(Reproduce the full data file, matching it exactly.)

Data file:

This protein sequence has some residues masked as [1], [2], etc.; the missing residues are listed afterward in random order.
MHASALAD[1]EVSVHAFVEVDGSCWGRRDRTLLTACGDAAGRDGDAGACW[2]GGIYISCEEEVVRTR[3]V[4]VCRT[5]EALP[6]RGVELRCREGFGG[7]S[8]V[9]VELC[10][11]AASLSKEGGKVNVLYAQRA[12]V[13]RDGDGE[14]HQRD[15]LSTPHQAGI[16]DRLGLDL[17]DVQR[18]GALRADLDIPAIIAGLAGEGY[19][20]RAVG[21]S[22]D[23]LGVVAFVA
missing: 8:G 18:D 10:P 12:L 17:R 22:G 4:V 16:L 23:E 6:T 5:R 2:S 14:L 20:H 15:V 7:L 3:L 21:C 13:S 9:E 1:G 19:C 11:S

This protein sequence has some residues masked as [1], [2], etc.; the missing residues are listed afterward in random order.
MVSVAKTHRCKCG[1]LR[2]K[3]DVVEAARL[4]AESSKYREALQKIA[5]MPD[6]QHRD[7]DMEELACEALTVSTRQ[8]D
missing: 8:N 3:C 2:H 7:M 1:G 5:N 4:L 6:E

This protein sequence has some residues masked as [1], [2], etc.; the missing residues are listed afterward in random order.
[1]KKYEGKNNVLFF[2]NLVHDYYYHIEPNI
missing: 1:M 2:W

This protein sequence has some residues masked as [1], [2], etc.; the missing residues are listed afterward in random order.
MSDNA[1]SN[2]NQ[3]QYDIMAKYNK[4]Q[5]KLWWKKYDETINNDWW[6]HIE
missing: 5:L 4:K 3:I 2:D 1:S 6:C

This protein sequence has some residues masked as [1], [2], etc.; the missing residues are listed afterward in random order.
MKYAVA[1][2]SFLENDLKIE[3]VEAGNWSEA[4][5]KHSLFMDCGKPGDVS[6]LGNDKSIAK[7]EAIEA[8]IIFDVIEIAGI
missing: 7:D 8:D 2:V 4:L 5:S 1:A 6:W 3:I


This protein sequence has some residues masked as [1], [2], etc.; the missing residues are listed afterward in random order.
MHASALAD[1]EVSVHAFVEVDGSCWGRRDRTLLTACGDAAGRDGDAGACW[2]GGIYISCEEEVVRTR[3]V[4]VCRT[5]EALP[6]RGVELRCREGFGG[7]S[8]V[9]VELC[10][11]AASLSKEGGKVNVLYAQRA[12]V[13]RDGDGE[14]HQRD[15]LSTPHQAGI[16]DRLGLDL[17]DVQR[18]GALRADLDIPAIIAGLAGEGY[19][20]RAVG[21]S[22]D[23]LGVVAFVA
missing: 8:G 18:D 10:P 12:L 17:R 22:G 4:V 16:L 23:E 6:T 5:R 2:S 14:L 20:H 15:V 7:L 3:L 21:C 13:S 9:E 1:G 19:C 11:S

This protein sequence has some residues masked as [1], [2], etc.; the missing residues are listed afterward in random order.
MVSVAKTHRCKCG[1]LR[2]K[3]DVVEAARL[4]AESSKYREALQKIA[5]MPD[6]QHRD[7]DMEELACEALTVSTRQ[8]D
missing: 8:N 3:C 2:H 7:M 1:G 5:N 4:L 6:E

This protein sequence has some residues masked as [1], [2], etc.; the missing residues are listed afterward in random order.
[1]KKYEGKNNVLFF[2]NLVHDYYYHIEPNI
missing: 1:M 2:W

This protein sequence has some residues masked as [1], [2], etc.; the missing residues are listed afterward in random order.
MSDNA[1]SN[2]NQ[3]QYDIMAKYNK[4]Q[5]KLWWKKYDETINNDWW[6]HIE
missing: 5:L 4:K 3:I 2:D 1:S 6:C

This protein sequence has some residues masked as [1], [2], etc.; the missing residues are listed afterward in random order.
MKYAVA[1][2]SFLENDLKIE[3]VEAGNWSEA[4][5]KHSLFMDCGKPGDVS[6]LGNDKSIAK[7]EAIEA[8]IIFDVIEIAGI
missing: 7:D 8:D 2:V 4:L 5:S 1:A 6:W 3:I